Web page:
With the release of debut album, Pyro, almost three years ago (seriously, how did that happen?), Rews have finally unleashed their follow-up, after some impressive touring and a personnel shake-up. Transforming from a two-piece into a trio with a new drummer and the addition of bass, it’s breathed new life into Rews.
Moreover, Warriors shows the progression Rews’ music has undertaken. The indie/pop/alternative gloss which coated their first album, whilst making for an interesting listen, has been sanded back to make for a rawer, punkier and ultimately, rockier sound. The addition of bass guitar has bulked out the sound; it’s fuller and while the first album didn’t need it, this one simply benefits from it. Not only that, the drums are far more aggressive, regularly butting heads with the jagged riffs which also have several extra rows of teeth.
As each track whizzes by, it’s an album which barely takes its foot off the accelerator and by the halfway point, has been relentless in its assault. So much so that “Play Dead” makes you think you’re finally getting a breather. Wrong. They’re only taking it down half a gear as they hammer it out before ramping it back up for the remainder of the album until closing number “Bad Habits” finally lets you have that welcome wind-down. Even then, there’s still a bombastic quality to it, inbetween all the dreamy surf guitar tones.
It’s not a Motörhead album by any stretch but nor are any of its tracks going to wind up on a “chill” playlist whether it’s your own or one curated by your choice of streaming platform. Lyrically, Shauna Tohill tells stories of tenacity and empowerment and instead of wallowing in bad times and surrounding yourself with the wrong people, she instead offers a hand of support to face the challenges head on. “Itch” and “Today We’re Warriors” (where the album borrows its name from) are self-assured hard-hitters, both full of grit yet equally have their own light and airy moments and wouldn’t feel out of place on Reigning Days’ album.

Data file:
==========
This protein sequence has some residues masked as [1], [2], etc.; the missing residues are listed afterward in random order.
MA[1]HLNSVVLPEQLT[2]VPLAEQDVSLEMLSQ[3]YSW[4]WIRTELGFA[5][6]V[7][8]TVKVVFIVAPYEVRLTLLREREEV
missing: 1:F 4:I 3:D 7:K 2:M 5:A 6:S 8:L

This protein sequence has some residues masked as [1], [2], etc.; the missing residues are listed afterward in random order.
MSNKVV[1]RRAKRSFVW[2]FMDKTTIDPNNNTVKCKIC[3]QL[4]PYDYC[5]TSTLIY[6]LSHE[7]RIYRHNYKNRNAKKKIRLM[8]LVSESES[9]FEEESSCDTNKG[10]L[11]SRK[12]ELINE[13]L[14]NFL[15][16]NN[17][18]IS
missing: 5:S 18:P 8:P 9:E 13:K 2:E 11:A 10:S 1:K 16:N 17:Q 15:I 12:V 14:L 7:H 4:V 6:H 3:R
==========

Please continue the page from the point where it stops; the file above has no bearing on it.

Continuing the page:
Opening songs “Birdsong” and “Razorblade” are fast and frenetic, the latter dripping with scuzzy moments and some of the heaviest moments of the album – a deliberate statement of intent. However, “Heart is on Fire” has a more dancey feel to it with its anthemic feel, complete with the perfect moments for audiences to scream the lyrics against its furious fretwork. It’s is the closest number to something you’d expect on the first album but still feels right at home here. Meanwhile “Monsters” has a chunky late 90s vibe to it as it’s driven by a monstrous bassline.
Warriors is the perfect follow-up and one that Rews needed. It’s the natural evolution of the band and what makes Rews is still firmly embedded in the music’s DNA. Now though, it’s more intense, more focused and on all fronts, better. Those big drums are still there, that alternative twist to them is still there. It’s more confident and mature with added potency. The sense of urgency only enhances what was already there. Pulling no punches suits Rews well.
Header image by Katie Frost Photography
Warriors is released on 7th August